+
Or:
  
  dif  = !git diff --name-status
+
if [ -z "$1" ]; then
 +
  echo "Missing parameter 1.";
 +
  exit 1;
 +
fi
  
= IRC =
+
== Checking command exit status ==
  
== Instructing ChanServ to op an admin ==
+
cd /my/path
 +
if [ "$?" -ne "0" ]; then
 +
  echo "Cannot change dir.";
 +
  exit 1;
 +
fi
  
/msg ChanServ op #channel user
+
== Checking if a file does/doesn't exist ==
  
E.g.
+
Check if file exists:
  
  /msg ChanServ op #gnurc jj5
+
  if [ -f "/my/file" ]; then
 +
  cat /my/file
 +
fi
  
Sub 'op' for 'deop' to remove op privilege.
+
Check if file doesn't exist:
  
= C++ =
+
if [ ! -f "/my/file" ]; then
 +
  touch /my/file
 +
fi
  
== C++ books ==
+
== Checking if a directory does/doesn't exist ==
  
=== Books I want ===
+
Check if directory exists:
 +
 
 +
if [ -d "/my/dir" ]; then
 +
  rmdir /my/dir
 +
fi
 +
 
 +
Check if directory doesn't exist:
  
* [http://smile.amazon.com/dp/1785283073 Boost.Asio C++ Network Programming 2ed]
+
if [ ! -d "/my/dir" ]; then
* [http://smile.amazon.com/dp/1783986549 Boost.Asio C++ Network Programming Cookbook]
+
  mkdir /my/dir
 +
fi
  
* [http://www.amazon.com/dp/020170353X Accelerated C++] by Andrew Koening
+
== Deleting old backups ==
* [http://www.amazon.com/dp/0321334876 Effective C++] by Scott Meyers
 
* [http://www.amazon.com/dp/1491903996 Effective Modern C++] by Scott Meyers
 
* [http://www.amazon.com/dp/020163371X More Effective C++] by Scott Meyers
 
* [http://www.amazon.com/dp/0201749629 Effective STL] by Scott Meyers
 
* [http://www.amazon.com/dp/0201615622 Exceptional C++] by Herb Sutter
 
* [http://www.amazon.com/dp/020170434X More Exceptional C++] by Herb Sutter
 
* [http://www.amazon.com/dp/0201760428 Exceptional C++ Style] by Herb Sutter
 
* [http://www.amazon.com/dp/0321227255 C++ Template Metaprogramming] by David Abrahams
 
* [http://www.amazon.com/dp/059652269X 97 Things Every Software Architect Should Know] by Richard Monson-Haefel
 
* [http://www.amazon.com/dp/9491028022 Introduction to the Boost C++ Libraries; Volume II - Advanced Libraries] by Robert Demming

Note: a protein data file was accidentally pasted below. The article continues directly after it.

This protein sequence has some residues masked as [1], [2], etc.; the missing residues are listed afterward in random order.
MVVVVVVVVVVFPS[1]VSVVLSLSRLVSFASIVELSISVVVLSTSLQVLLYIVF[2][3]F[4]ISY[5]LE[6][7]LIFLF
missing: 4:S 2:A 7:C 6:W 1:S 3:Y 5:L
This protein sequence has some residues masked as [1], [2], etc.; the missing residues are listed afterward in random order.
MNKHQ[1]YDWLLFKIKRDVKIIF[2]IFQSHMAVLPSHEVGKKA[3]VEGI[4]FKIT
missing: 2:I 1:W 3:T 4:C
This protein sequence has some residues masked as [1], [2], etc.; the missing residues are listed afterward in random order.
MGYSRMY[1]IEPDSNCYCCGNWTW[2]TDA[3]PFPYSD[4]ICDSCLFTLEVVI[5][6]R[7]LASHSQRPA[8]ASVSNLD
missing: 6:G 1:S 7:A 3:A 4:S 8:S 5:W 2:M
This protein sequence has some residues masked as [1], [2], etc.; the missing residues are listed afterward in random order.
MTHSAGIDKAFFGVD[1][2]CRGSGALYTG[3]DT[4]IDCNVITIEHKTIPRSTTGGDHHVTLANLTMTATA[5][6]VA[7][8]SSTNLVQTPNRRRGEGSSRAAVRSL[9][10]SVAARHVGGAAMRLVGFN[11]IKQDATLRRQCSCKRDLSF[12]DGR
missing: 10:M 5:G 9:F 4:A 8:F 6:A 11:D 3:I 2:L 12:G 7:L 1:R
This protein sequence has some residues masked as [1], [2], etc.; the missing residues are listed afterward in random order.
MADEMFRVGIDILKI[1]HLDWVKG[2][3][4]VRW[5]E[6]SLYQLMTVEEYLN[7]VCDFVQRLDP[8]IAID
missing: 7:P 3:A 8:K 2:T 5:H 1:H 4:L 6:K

=== Books I own ===
+
To keep only the latest five backups:
  
* [http://www.amazon.com/dp/0321563840 The C++ Programming Language 4ed] by Bjarne Stroustrup
+
find . -maxdepth 1 -type f -printf '%T@ %p\0' | sort -r -z -n | awk 'BEGIN { RS="\0"; ORS="\0"; FS="" } NR > 5 { sub("^[0-9]*(.[0-9]*)? ", ""); print }' | xargs -0 rm -f
* [http://smile.amazon.com/dp/9491028022 Introduction to the Boost C++ Libraries; Volume II - Advanced Libraries]
 
* [http://smile.amazon.com/dp/1849514887 Boost C++ Application Development Cookbook]
 
* [http://smile.amazon.com/dp/1782163263 Boost.Asio C++ Network Programming]
 
* [http://www.amazon.com/dp/0321113586 C++ Coding Standards] by Herb Sutter &#x2713;
 
* [http://www.amazon.com/dp/0201704315 Modern C++ Design] by Andrei Alexandrescu &#x2713;
 
* [http://www.amazon.com/dp/0596809484 97 Things Every Programmer Should Know] by Kevlin Henney &#x2713;
 
* [http://www.amazon.com/dp/0321133544 Beyond the C++ Standard Library] by Björn Karlsson &#x2713;
 
* [http://www.amazon.com/dp/9491028014 Introduction to the Boost C++ Libraries; Volume I - Foundations] by Robert Demming &#x2713;
 
* [http://www.amazon.com/dp/0123850037 API Design for C++] by Martin Reddy &#x2713;
 
* [http://www.amazon.com/dp/B00CB23URA Advanced C++ Metaprogramming] by Davide Di Gennaro &#x2713;
 
** Note: the next version of this book is: [http://www.amazon.com/dp/1484210115 Advanced Metaprogramming in Classic C++]
 
* [http://www.amazon.com/dp/1933988770 C++ Concurrency in Action: Practical Multithreading] by Anthony Williams &#x2713;